The Presidential Election of 2000 is best known for the lengthy process of recounts and court decisions which eventually gave the White House to George W. Bush. But in reviewing the two candidates, one should reasonably wonder why the election was so close. The real reason why should concern us.
Al Gore, who had served two terms as the Vice President of the United States, ran as the Democratic nominee. The issue voters tend to value most, the economy, favored Gore. So did the relative peace. Gore had tons of experience in public policy – not only through his time as the Vice President, but also eight years in each of the House of Representatives and the Senate.
The Republicans nominated Governor George W. Bush of Texas. He had little public policy experience, just his six years as the governor. But even then, the Texas Legislature only met on odd numbered years and the state Constitution gave much power to the Lieutenant Governor. Before his time in elected office, Bush had run a number of failed businesses.
As the impeachment of President Clinton had taken place just a year before, Bush frequently made mention of how he would bring back “honor and dignity” to the White House. The Clinton scandal for his lie under oath about an affair he had with an intern may have harmed Gore, but not to a great extent.
Gore should have won in a landslide. But he had to claw in the last few days to catch up to Bush, thanks mostly to Bush’s belated confession that he had been guilty of driving under the influence a number of years before.
WHY WAS THIS ELECTION SO CLOSE?
Some observers point out that Gore ran a lackluster campaign. A Slate magazine article which appeared shortly after Election Day elaborated and called Gore out for his stiff personality, his distancing from Clinton and his “angry” populist tone.
But how much of the defeat can be attributed to these problems? So Gore did not always appear to be at ease. He could also be funny. He came across as a much deeper person intellectually than Bush, which I would hope most voters would prefer.
It would have been great for Gore to appear frequently with Clinton, probably the best campaigner of his generation. But if Gore, as reports from insiders have indicated, was indeed furious at Clinton for his behavior, he should be given credit for his sincerity.
He stood by Clinton when it was difficult and shunned him when it would have helped. This speaks well of his convictions and shows he was not a “fair weather”
His focus on attacking corporations may have turned some people off. The Slate article cites Michael Kinsley’s comment on Gore’s tone, that the voters “have never had it so good, and I'm mad as hell about it."
What these three complaints of the Gore campaign suggest is a candidate who did things the hard way. Talking about peace and prosperity all the time would have been much easier. Swallowing his pride and getting Clinton out campaigning for him more frequently could not have been so hard to take, knowing it would have made the difference,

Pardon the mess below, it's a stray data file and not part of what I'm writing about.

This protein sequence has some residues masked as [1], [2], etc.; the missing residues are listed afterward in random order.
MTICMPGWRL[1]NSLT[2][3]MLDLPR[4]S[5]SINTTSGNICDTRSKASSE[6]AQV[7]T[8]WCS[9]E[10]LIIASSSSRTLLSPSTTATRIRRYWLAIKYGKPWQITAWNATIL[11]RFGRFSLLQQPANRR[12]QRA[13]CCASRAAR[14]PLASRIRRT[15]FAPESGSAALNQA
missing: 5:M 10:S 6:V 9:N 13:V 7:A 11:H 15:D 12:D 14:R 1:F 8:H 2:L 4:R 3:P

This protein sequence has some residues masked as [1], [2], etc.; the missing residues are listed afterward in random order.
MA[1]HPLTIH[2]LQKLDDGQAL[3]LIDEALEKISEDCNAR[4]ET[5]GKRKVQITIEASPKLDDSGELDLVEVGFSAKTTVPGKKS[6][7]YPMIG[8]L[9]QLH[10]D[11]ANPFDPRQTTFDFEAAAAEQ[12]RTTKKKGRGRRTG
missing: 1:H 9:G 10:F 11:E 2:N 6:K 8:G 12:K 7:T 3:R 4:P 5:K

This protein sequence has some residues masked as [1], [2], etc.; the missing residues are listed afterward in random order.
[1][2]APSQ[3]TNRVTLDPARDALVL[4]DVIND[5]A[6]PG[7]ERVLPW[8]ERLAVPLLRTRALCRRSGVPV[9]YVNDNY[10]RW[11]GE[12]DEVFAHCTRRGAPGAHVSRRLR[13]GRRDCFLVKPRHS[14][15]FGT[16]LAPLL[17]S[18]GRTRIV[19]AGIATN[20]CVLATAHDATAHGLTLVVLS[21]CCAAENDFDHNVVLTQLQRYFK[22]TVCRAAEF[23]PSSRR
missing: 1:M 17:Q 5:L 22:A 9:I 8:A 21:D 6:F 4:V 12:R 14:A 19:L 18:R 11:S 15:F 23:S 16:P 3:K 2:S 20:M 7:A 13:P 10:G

WHAT REALLY HAPPENED?
The fact is, there is no way that Gore could win. Not even losing the popular vote stopped Bush from taking office.
Never mind Bush had avoided service in Viet Nam and had gotten suspended from the Air National Guard. The military embraced him and many retired members of the military supported his candidacy. So did the media, which ignored his many gaffes and substandard English. The media also picked up many criticisms of Gore, accusing him of exaggeration by exaggerating grossly themselves.
On Election Day, thousands of voters were turned away at the polls because their
names had not been added to the voter rolls by Kathleen Harris, Florida’s Secretary of State. She also happened to be a co-chair of Bush’s campaign. Other voters were turned away because they were wrongly labeled as felons. These kinds of problems happened quite a bit in Democratic-leaning
George Bush’s cousin who worked at Fox News convinced his employer to call the election prematurely for him and the rest of the media fell in line, guaranteeing his “win” in public opinion. Members of the military attacked Gore for saying that ballots from people overseas that came in late should not be counted. Gore’s recounts were stopped in the courts, ultimately by a Supreme Court consisting of five Republicans. The vote went 5-4 for Bush.
The real story of the 2000 Election makes sense if we start with an event that took place just eight months after Bush took the presidential oath of office. Popularly known as “9/11,” a group of people who control popular opinion staged a hoax and convinced a majority of the public that a group of terrorists had attacked the United States by hijacking airplanes and crashing them into buildings, including the World Trade Center and the Pentagon.
The media repeated that “planes hit the towers” and followed the lead of government experts in blaming Al-Qaeda for a terrorist attack planned out years before by insiders. The refrain of “3,000 deaths” convinced the public that the solution for this hoax was to fight two wars for the next decade plus.
The hoax plotters could not afford a president who might have noticed the deception played and told the public. They needed someone who would take orders, blame the patsies he was told to blame and otherwise not cause any trouble to the plan to make war. They found their man in George W. Bush.
Gore’s behavior of doing things the hard way makes sense from this point of view as well. The mere fact that Bush led him in the polls at all was probably a sign to Gore that he was not going to get the job.
Simply put, as I pointed out in a recent article about the 1980 Presidential Election, the people whom we elect are not running this country. We may not know their names, but we know they want war and will do anything to get it.